Presenting Your Creativity – For UX Designers, Filmmakers, Artists and Others (video)
Some quick ideas for creative professionals to present their creations to clients, senior decision-makers, or the general public. These are tactics that can apply to UX Designers presenting to non-design teams, Filmmakers and Visual Artists seeking funding, and others that have to speak with impact and influence a non-creative audience.
Edited Transcript of the video:
How to communicate creativity to a noncreative audience
This is a challenge that a lot of creative professionals have. How do you describe the concept, and why you’re making certain decisions in a way that’s going to be interesting and relevant to a particular audience?
Understand the audience.
Understand what are their goals, their needs, their desires, what are their challenges, what are their major projects. And be able to frame your creative pitch or presentation in that context. Being able to discuss the tangible payoff for that particular audience is important.
So in this case, my client is a filmmaker pitching a project to the Department of Tourism as well as the Department of Arts and Culture in a city. What is the mayor concerned with? What are the Board of Directors of this particular department concerned with? Obviously they’re focused on getting more tourism in the city, they’re focused on getting foot traffic, and positive exposure for the city. So being able to talk about those things is important. Incorporate those into your pitch.
Take them through the journey.
But the main focus for a creative person is to take the audience through the journey of how you designed and how you developed this particular project.
If you look at the really great creative communicators, interior designer Joanna Gaines is a big one that I emphasize a lot. She’s probably one of the best if not the best in terms of national exposure. You can even look at Project Runway, and the way the fashion designers describe their work and their creative process. There’s a lot of specific things you can learn just from them.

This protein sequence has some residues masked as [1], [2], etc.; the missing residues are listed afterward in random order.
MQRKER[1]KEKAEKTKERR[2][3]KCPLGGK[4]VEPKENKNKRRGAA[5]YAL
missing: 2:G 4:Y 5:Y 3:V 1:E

Talk about how you decided on those particular colors, those shapes or those textures. Where did it come from? What was the moment of inspiration? What was the specific experience that led to that flash of insight?
The goal of the project.
So if you’re a fashion designer, the goal might be to make a dress that is versatile enough that a woman can wear it in a professional setting but also in a casual setting.
If you’re talking about interior design, maybe the story is: “my client wanted a new kind of living room that was comfortable and welcoming, but also very chic and high-end.”
Mentioning the goal helps to frame it, and helps the audience to understand where you’re coming from. And it gives a foundation for the decisions that you later made around the actual design elements.
The creative process
People want to hear how the design evolved over the course of the project.
What were the major decisions that you implemented? What were the materials that you chose and why? How did those materials relate to the ultimate end product? How did you decide to sacrifice certain elements (for cost or budgetary concerns) and to include other elements that were particularly high priority for the client?
Discussing those decisions helps the audience understand how you went from Point A to Point B.
It’s important they understand that you really have put in a lot of work. As consumers, when we see a creative output, we don’t know all the work that went into it. So you want to convey everything beneath the surface. And they will appreciate the design that much more.
The tangible payoff.
What are the specific tangible payoffs that you should highlight? What will your work actually contribute to? Whether it’s tourist dollars, more brand loyalty, or more engagement on the app, the audience should see that your design is not just aesthetically pleasing. There’s actually a specific reason why we should go ahead with this project. Make that connection for them.
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